"Why, White Man, Why?" White Australia as the addressee of apostrophe in contemporary aboriginal writing

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  • Russell West
Contemporary Australian indigenous literature is characterised by a remarkably prevalent use of apostrophic address directed at the white reader. This mode of direct address in black literary texts draws attention to the political dynamics moulding reader-writer relations in contemporary Australia. The article examines numerous examples of this direct mode of address in prose, poetry and drama, and argues that this direct mode of address is a central element in the message of black writers. The use of apostrophe implies the active positioning' of the white reader on the part of the indigenous speaker; only by virtue of this positioning is the reading process made possible. The direct mode of address in these texts thus demands that the reader take up a stance characterised by a readiness to listen attentively to black literary voices.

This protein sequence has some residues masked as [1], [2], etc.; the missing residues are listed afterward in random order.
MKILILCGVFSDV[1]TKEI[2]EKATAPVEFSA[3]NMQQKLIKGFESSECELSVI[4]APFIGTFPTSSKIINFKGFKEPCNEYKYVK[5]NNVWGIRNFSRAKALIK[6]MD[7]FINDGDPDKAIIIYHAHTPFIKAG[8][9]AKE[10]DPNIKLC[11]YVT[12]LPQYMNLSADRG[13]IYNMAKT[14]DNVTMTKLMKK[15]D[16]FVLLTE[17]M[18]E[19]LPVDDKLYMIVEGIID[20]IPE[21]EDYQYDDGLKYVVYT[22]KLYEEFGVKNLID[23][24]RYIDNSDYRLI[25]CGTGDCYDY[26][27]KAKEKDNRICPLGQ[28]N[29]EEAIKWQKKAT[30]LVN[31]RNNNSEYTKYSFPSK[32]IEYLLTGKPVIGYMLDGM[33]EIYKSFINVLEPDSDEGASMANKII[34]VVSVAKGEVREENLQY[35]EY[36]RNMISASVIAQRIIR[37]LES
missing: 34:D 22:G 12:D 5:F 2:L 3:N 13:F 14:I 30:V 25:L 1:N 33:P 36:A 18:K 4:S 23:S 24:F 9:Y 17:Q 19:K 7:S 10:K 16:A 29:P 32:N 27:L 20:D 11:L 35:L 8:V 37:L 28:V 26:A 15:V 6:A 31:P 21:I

Original languageEnglish
JournalZeitschrift für Anglistik und Amerikanistik
Issue number2
Pages (from-to)166-178
Number of pages13
Publication statusPublished - 2002